BBC News
watch One-Minute World News
Last Updated: Wednesday, 14 November 2007, 02:46 GMT
How St Pancras was chosen
By Trevor Timpson
BBC News

Aerial picture of St Pancras and Kings Cross
St Pancras with its extension, and Kings Cross behind. Photo: Troika

The reborn St Pancras has a soaring blue roof and champagne bar - and now hosts record-breaking continental rail services. But in the 1980s, the station was looking forlorn.

It was "grossly underused", says John Prideaux, the rail executive whom many credit with pushing through its choice as Britain's continental rail hub.

Railway competition made St Pancras magnificent, as in the 19th Century the Midland Railway's directors strove to build a finer terminus than its rivals had already established at Euston and King's Cross.

But competition also made it redundant when rationalisation set in. Merged first into the London Midland and Scottish (LMS) company based at Euston, then into British Railways, it went into decline.

Empty and dark

St Pancras plodded on through bombing in both world wars, the removal of its services to other stations, a merger plan that could have seen it turned into a sports hall, and rows over its fantasy gothic hotel.

Its huge roof, only partially reglazed after wartime damage, made it seem both empty and dark.

Dr John Prideaux
John Prideaux says the choice of St Pancras ended his BR career

Then in 1994 came a new twist.

The plan to drive the Channel Tunnel rail link straight under south-east London to a terminus somewhere beneath King's Cross was rejected.

In what railway historian Terry Gourvish calls "a change of tack well into the planning process", a plan was substituted for the link to approach London from the east, bringing redevelopment along its route.

The process of dropping the south-east London route is said to have started in 1991, when the then Deputy Prime Minister Michael Heseltine's desire for urban renewal carried the argument in government.

The prospects for the grand but underused rail terminus looked bright. The crucial issue was available railway land, close to rail connections for the North - and for this the King's Cross-St Pancras area was unrivalled.

Diversion plan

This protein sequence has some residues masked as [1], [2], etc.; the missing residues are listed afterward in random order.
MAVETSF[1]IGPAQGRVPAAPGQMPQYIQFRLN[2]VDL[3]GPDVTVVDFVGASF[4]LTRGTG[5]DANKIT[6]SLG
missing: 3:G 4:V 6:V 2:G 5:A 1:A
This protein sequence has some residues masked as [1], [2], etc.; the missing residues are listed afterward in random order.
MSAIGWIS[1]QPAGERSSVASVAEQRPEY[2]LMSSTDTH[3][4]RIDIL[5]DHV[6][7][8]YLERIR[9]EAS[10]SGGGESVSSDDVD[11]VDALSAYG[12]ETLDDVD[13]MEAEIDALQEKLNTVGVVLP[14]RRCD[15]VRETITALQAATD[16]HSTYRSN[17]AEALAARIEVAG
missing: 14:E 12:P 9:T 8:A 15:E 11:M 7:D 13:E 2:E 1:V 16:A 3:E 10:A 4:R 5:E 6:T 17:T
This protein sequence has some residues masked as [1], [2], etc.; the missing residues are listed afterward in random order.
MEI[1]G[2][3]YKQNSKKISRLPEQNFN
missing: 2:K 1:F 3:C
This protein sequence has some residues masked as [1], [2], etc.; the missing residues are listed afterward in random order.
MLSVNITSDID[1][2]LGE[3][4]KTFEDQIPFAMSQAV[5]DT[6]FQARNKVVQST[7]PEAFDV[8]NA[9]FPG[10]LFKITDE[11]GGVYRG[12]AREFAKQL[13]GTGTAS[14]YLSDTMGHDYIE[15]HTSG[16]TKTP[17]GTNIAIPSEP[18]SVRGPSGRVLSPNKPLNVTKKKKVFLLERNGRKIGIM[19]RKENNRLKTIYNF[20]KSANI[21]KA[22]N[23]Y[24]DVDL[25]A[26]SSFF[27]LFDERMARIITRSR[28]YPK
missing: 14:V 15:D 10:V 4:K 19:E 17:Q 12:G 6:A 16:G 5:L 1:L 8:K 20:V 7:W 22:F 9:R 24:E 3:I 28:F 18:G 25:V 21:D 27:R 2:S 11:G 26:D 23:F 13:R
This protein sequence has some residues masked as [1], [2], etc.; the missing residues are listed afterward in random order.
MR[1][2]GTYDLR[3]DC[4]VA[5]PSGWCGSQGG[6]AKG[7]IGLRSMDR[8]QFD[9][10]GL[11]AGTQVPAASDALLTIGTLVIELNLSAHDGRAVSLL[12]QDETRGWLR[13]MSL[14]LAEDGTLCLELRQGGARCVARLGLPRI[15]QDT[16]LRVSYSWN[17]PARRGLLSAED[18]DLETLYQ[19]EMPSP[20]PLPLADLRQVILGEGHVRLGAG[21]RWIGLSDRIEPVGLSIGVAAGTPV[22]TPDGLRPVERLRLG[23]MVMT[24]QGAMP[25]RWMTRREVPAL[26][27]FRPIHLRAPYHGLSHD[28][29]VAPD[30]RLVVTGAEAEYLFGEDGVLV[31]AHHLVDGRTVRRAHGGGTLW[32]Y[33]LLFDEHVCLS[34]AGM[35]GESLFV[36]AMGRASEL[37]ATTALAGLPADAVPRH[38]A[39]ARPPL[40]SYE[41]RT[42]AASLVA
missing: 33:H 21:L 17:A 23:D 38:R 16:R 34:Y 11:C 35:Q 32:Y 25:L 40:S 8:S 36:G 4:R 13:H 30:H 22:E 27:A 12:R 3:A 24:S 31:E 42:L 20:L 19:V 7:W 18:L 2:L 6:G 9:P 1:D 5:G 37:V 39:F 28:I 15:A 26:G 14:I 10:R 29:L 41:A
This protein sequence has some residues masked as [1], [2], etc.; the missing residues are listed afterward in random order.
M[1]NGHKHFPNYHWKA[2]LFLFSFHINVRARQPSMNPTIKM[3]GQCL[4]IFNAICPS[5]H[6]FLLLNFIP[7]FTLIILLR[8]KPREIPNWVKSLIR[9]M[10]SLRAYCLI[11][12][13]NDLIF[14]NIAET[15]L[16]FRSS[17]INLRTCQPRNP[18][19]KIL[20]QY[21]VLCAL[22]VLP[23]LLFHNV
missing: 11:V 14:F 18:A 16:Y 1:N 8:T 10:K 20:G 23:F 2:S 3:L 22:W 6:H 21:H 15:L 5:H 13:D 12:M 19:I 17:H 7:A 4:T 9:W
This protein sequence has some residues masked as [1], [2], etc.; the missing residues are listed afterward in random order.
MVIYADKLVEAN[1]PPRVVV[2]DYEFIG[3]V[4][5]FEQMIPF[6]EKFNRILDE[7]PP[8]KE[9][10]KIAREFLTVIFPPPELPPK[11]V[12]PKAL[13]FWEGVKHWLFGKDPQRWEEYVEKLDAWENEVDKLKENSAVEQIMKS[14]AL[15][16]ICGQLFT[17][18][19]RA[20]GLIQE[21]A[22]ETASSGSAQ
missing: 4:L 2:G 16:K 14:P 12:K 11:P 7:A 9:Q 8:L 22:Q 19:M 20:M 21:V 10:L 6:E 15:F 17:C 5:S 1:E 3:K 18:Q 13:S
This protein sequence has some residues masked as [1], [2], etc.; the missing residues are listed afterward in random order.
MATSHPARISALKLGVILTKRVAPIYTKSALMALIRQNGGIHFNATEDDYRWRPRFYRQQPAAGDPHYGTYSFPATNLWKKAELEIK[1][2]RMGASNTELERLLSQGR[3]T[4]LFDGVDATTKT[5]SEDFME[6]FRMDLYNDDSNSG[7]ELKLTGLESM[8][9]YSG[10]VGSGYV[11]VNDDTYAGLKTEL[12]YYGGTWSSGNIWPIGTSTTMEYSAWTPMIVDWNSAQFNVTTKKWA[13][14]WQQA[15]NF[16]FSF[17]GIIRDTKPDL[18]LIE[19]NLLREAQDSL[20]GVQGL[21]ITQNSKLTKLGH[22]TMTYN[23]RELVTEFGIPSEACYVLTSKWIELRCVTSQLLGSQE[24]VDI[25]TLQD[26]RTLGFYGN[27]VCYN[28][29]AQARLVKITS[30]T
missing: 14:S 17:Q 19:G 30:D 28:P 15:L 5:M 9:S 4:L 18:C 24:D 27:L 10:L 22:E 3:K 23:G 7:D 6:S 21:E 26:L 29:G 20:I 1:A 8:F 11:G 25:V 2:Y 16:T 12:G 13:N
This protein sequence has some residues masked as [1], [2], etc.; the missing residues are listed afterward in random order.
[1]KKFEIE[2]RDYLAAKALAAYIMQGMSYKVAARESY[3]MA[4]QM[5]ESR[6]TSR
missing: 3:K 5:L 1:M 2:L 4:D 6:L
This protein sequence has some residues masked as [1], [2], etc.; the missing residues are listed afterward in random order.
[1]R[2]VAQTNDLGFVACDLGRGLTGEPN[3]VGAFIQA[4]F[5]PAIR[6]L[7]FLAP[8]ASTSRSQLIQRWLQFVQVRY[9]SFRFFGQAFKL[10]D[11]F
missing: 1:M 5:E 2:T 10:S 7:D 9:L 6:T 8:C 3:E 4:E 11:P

Richard Hope, consulting editor of Railway Gazette, thinks there were two reasons why St Pancras was chosen.

"First, it was seen as potentially redundant, or at least seriously underused," he says.

As well as moving its suburban services underground to Thameslink, British Rail had a plan to divert St Pancras' main line services into Euston via Market Harborough and Northampton.

Second, engineers initially thought "relatively cheap access" could be available using the North London Line through north-east London, Mr Hope adds.

Britain, in engineering terms, was showing off with supreme confidence
Alastair Lansley

The North London Line idea held out the prospect of avoiding "a lot of expensive tunnelling" says Terry Gourvish - but the prospects soon proved illusory.

In January 1994 the then Transport Secretary, John MacGregor, told MPs that Union Railways - the company set up to construct the Channel Tunnel link - had concluded that "St Pancras is preferable to King's Cross as the terminus on environmental, operational and commercial grounds".

The North London Line route, said Mr MacGregor, had been rejected as "difficult to construct and environmentally damaging".

John Prideaux was the first head of Union Railways, set up by British Rail to push through the Channel Tunnel rail link.

The alternative to St Pancras would have stretched under the main King's Cross building, the carriage entrance on its north-west side, and a gasworks to the north, he says.

It would have been very big because of the length of the Eurostar trains.

It would have involved excavation under listed buildings, under a medieval fever and smallpox hospital and the gasworks, creating huge constructional and pollution problems.

'Quite worthwhile'

Nevertheless, its rejection was not inevitable, says Mr Prideaux. A bill providing for the south-east London-King's Cross plan had been before Parliament for more than three years.

British Rail executives had been making a case for the route for five years, and buying property in preparation for the King's Cross route.

So it was understandable that the change was very unpopular among his colleagues, Mr Prideaux says.

Restored roof at St Pancras
Seeing St Pancras reborn makes it all worthwhile, says John Prideaux

He does not say it was entirely due to him that King's Cross was rejected - but adds that the change led to his own departure from British Rail.

In the eyes of John Prideaux the reborn St Pancras station is "absolutely fantastic - a monument to modern British railways".

And after attending the Royal opening, he stressed: "How pleased I am now to see it happen. It makes things seem quite worthwhile, really."

Queen opens new 800m St Pancras
06 Nov 07 |  London
In pictures: St Pancras reborn
05 Nov 07 |  In Pictures


The BBC is not responsible for the content of external internet sites

Has China's housing bubble burst?
How the world's oldest clove tree defied an empire
Why Royal Ballet principal Sergei Polunin quit


Americas Africa Europe Middle East South Asia Asia Pacific